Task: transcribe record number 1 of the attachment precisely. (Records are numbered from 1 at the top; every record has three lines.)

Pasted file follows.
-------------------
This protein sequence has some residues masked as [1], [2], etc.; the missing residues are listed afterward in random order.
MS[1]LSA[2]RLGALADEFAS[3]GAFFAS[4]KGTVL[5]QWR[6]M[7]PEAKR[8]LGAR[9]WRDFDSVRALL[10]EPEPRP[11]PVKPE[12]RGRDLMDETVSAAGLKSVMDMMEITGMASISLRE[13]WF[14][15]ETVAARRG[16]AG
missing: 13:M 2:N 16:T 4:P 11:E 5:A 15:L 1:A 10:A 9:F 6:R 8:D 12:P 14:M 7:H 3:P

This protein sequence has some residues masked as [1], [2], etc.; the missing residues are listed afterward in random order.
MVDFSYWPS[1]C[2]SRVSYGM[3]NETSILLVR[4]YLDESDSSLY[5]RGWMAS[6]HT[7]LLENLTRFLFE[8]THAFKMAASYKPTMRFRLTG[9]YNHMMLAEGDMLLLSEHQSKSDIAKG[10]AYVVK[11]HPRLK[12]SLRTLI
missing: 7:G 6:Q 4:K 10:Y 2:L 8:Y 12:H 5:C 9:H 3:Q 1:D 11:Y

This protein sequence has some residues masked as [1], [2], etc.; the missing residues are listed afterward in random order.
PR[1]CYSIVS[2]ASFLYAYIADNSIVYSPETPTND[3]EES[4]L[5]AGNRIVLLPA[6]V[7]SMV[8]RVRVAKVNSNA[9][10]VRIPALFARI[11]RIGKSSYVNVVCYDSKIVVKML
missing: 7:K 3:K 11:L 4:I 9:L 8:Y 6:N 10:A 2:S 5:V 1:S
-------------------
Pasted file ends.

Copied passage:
This protein sequence has some residues masked as [1], [2], etc.; the missing residues are listed afterward in random order.
MS[1]LSA[2]RLGALADEFAS[3]GAFFAS[4]KGTVL[5]QWR[6]M[7]PEAKR[8]LGAR[9]WRDFDSVRALL[10]EPEPRP[11]PVKPE[12]RGRDLMDETVSAAGLKSVMDMMEITGMASISLRE[13]WF[14][15]ETVAARRG[16]AG
missing: 13:M 2:N 16:T 4:P 11:E 5:A 15:L 1:A 10:A 9:F 6:R 8:D 12:P 14:M 7:H 3:P